The phrase applied to the acute effects of the ionizing radiation on the entire, or major part, of the body when the dose exceeds 1 gray (Gy) of X-rays or gamma rays or 1 sievert (Sv) of other types of radiation.
The effects of radiation rely on the dose and duration of the exposure. Total body doses of less than 2 are not likely to be fatal to a healthy adult. At doses of 1 to 10 Gy, transient nausea and occasional vomiting can arise, but these mostly disappear quickly and are usually followed by a two to three week period of relative wellbeing. By the end of this time, the effects of radiation damage to bone marrow and immune system begin to appear, with repeated infections (which might be fatal unless treated with anti biotic drugs) and petechial (pinpoint spots of bleeding under the skin). Certain people are successfully treated with a bone marrow transplant or stem cell or by isolation in a sterile eminent until the bone marrow recovers.
With a dose of 10 to 30 Gy there is also an early onset of vomiting and nausea, but these symptoms seem to disappear after a few hours. However, damage to the gastrointestinal tract, which causes extreme and frequently bloody diarrhoea (known as gastrointestinal syndrome), and overwhelming infection caused by damage to the immune system are expected to result in death between four and fourteen days after exposure.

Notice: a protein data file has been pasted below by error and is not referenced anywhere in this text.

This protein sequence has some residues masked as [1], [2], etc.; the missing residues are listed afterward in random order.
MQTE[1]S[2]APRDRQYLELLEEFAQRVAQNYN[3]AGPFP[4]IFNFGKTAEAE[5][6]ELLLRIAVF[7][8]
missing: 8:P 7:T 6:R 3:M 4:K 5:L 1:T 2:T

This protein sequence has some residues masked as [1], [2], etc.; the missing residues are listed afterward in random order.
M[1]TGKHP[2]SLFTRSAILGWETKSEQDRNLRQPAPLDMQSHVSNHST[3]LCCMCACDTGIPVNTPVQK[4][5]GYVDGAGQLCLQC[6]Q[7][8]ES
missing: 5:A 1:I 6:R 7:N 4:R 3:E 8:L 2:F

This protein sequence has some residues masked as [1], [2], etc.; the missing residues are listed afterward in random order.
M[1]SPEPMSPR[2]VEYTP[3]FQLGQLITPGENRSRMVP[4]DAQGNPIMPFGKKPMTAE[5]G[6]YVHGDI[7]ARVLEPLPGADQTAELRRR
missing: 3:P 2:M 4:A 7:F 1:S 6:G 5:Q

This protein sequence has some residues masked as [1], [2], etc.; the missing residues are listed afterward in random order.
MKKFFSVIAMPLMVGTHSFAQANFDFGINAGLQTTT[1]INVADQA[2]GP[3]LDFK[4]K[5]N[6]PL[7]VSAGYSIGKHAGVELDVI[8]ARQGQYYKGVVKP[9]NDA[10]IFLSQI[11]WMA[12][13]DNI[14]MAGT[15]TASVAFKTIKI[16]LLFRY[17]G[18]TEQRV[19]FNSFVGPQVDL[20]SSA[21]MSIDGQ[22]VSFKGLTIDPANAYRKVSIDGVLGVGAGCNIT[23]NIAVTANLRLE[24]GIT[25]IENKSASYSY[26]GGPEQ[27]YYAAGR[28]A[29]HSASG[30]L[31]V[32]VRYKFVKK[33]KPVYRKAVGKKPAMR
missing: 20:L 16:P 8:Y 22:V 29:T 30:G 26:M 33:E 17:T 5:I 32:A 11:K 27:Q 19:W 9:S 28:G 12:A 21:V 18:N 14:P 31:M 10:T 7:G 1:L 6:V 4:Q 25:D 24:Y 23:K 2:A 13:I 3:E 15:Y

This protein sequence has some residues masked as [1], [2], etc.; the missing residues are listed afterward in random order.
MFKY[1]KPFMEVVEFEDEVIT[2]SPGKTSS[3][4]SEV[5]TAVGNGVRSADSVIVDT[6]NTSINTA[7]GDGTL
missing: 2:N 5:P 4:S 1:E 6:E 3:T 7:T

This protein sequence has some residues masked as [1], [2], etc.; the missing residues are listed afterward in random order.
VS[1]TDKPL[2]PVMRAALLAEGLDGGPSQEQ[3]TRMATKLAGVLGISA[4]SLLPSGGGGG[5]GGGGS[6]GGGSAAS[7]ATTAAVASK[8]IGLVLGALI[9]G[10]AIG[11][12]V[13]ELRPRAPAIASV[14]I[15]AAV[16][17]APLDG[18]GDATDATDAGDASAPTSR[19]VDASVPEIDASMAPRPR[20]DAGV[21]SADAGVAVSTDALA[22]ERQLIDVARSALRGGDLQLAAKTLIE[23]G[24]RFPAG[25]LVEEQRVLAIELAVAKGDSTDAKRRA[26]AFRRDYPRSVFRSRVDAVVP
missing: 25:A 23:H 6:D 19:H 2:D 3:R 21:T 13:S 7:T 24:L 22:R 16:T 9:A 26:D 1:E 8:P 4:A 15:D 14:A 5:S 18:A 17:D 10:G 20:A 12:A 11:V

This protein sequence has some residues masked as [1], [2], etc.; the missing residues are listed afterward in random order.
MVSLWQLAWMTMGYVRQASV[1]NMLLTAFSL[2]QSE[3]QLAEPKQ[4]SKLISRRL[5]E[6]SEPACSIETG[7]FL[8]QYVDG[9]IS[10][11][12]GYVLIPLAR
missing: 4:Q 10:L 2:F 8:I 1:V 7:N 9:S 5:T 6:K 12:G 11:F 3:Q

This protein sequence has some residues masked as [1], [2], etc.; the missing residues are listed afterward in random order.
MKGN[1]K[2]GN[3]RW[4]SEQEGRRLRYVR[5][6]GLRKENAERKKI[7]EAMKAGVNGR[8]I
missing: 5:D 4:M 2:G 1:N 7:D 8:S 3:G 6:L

Acute exposures of 30 to 100 Gy cause the abrupt onset of nausea, anxiety, disorientation, and vomiting. Within hours, the victim often loses consciousness and dies due to damage to the oedema (accumulation of fluid) in the brain and nervous system; these combined effects are known as the central nervous system syndrome.